Each classroom at Hill receives 1 hour of Character Education/Social Emotional Development Lessons a month from Mrs. Paige, the school social worker. This is a wonderful time for kids to learn about important character traits such as respect, responsibility, and honesty and also to practice growth in self-awareness, emotion regulation, and other social/emotional skills. Much of the 2015-16 school year will focus on finishing a curriculum we began in the previous school year. We are utilizing the evidence-based program MindUp within classroom visits K-4.

Schools that teach character education report higher academic performance, improved attendance, reduced violence, reduction in substance abuse, less vandalism, and fewer disciplinary issues. Read more on this here http://www.theatlantic.com/national/archive/2013/05/the-benefits-of-character-education/275585/ In fact, studies have shown immense benefits to enhancing social skills.

A recent study found that kindergartners with strong social and emotional skills were more likely than their peers to succeed academically and professionally. Skills like cooperating, resolving conflicts, listening to other points of view, giving suggestions without being bossy, and others were found to be helpful in lowering future issues such as substance abuse problems, unemployment, arrests, etc. This is according to a 20-year study of more than 750 children until age 25. Read more here http://www.pbs.org/newshour/bb/kindergarteners-good-social-skills-turn-successful-adults-study-finds/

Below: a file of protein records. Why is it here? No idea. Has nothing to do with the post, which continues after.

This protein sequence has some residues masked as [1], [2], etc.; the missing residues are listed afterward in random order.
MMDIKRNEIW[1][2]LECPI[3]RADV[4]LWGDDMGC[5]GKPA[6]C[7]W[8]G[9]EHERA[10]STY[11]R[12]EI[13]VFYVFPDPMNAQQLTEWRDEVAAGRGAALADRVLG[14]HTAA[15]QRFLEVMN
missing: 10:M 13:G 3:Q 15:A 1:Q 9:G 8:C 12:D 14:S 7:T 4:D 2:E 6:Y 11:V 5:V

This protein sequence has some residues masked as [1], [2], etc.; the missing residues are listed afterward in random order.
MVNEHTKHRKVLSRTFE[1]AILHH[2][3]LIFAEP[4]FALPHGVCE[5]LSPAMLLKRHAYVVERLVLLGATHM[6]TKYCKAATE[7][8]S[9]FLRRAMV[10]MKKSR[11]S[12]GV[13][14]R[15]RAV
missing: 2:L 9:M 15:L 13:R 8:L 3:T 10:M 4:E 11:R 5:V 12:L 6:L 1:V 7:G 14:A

Social and emotional learning (SEL) is the process through which children and adults acquire and effectively apply the knowledge, attitudes and skills necessary to understand and manage emotions, set and achieve positive goals, feel and show empathy for others, establish and maintain positive relationships, and make responsible decisions. Core competencies of social emotional learning and well-being include self-management, self-awareness, social awareness, responsible decision making, and relationship skills. Read more about the benefits of social emotional learning at http://www.casel.org/social-and-emotional-learning/.

The U.S. Department of Education defines character education as “an explicit learning process form which students in a school community understand, accept, and act on ethical values such as respect for others, justice, civic virtue and citizenship, and responsibility for self and others.” Effective character education programs lead to healthy school, home,and community environments. (U.S. Department of Education).
Read more about what topics and activities we are currently working on by visiting the School Social Work Blog!

U.S. Department of Education (n.d.). Character education… Our shared responsibility. [Brochure]. Retrieved September 11, 2013 from http://www.ed.gov/admins/lead/character/brochure.pdf